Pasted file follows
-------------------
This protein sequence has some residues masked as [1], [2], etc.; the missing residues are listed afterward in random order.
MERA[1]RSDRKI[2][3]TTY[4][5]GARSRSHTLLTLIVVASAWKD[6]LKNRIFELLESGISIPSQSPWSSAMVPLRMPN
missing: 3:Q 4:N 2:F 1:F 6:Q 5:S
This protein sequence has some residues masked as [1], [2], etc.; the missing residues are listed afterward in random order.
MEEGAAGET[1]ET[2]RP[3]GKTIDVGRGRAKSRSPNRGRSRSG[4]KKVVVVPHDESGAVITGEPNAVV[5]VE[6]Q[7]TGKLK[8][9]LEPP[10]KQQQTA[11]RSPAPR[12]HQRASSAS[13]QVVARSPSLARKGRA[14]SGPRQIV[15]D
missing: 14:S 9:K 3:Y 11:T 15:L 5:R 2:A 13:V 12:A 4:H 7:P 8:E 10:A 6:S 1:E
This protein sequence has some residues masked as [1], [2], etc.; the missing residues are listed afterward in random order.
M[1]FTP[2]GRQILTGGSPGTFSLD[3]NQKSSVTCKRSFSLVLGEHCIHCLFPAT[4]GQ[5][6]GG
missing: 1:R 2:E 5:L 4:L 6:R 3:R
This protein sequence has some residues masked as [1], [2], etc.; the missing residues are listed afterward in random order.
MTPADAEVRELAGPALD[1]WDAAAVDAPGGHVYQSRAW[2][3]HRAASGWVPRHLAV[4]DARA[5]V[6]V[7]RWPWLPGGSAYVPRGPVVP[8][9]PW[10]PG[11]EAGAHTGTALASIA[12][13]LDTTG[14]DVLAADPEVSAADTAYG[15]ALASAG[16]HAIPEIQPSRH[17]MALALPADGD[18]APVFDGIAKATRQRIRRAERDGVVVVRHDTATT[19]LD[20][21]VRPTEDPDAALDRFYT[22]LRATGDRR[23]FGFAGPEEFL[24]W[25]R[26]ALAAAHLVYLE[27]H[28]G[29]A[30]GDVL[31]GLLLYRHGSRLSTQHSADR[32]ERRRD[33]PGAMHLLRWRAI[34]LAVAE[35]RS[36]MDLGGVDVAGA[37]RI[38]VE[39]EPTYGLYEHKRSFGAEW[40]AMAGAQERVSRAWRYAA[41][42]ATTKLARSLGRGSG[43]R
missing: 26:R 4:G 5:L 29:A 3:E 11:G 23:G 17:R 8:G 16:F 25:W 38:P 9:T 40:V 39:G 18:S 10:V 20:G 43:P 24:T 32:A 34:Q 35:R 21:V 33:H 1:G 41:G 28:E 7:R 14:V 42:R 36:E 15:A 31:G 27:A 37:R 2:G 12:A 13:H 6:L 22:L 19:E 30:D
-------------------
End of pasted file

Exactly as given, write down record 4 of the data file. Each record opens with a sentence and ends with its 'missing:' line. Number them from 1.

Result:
This protein sequence has some residues masked as [1], [2], etc.; the missing residues are listed afterward in random order.
MTPADAEVRELAGPALD[1]WDAAAVDAPGGHVYQSRAW[2][3]HRAASGWVPRHLAV[4]DARA[5]V[6]V[7]RWPWLPGGSAYVPRGPVVP[8][9]PW[10]PG[11]EAGAHTGTALASIA[12][13]LDTTG[14]DVLAADPEVSAADTAYG[15]ALASAG[16]HAIPEIQPSRH[17]MALALPADGD[18]APVFDGIAKATRQRIRRAERDGVVVVRHDTATT[19]LD[20][21]VRPTEDPDAALDRFYT[22]LRATGDRR[23]FGFAGPEEFL[24]W[25]R[26]ALAAAHLVYLE[27]H[28]G[29]A[30]GDVL[31]GLLLYRHGSRLSTQHSADR[32]ERRRD[33]PGAMHLLRWRAI[34]LAVAE[35]RS[36]MDLGGVDVAGA[37]RI[38]VE[39]EPTYGLYEHKRSFGAEW[40]AMAGAQERVSRAWRYAA[41][42]ATTKLARSLGRGSG[43]R
missing: 26:R 4:G 5:L 29:A 3:E 11:G 23:G 17:R 8:G 16:F 25:W 38:P 9:T 40:V 39:G 18:S 10:V 20:G 43:P 24:T 32:A 34:Q 35:R 21:V 33:H 1:G 41:G 28:E 7:R 14:V 42:R 36:E 15:A 31:G 27:A 37:R 2:G 12:A 13:H 6:L 22:L 19:E 30:D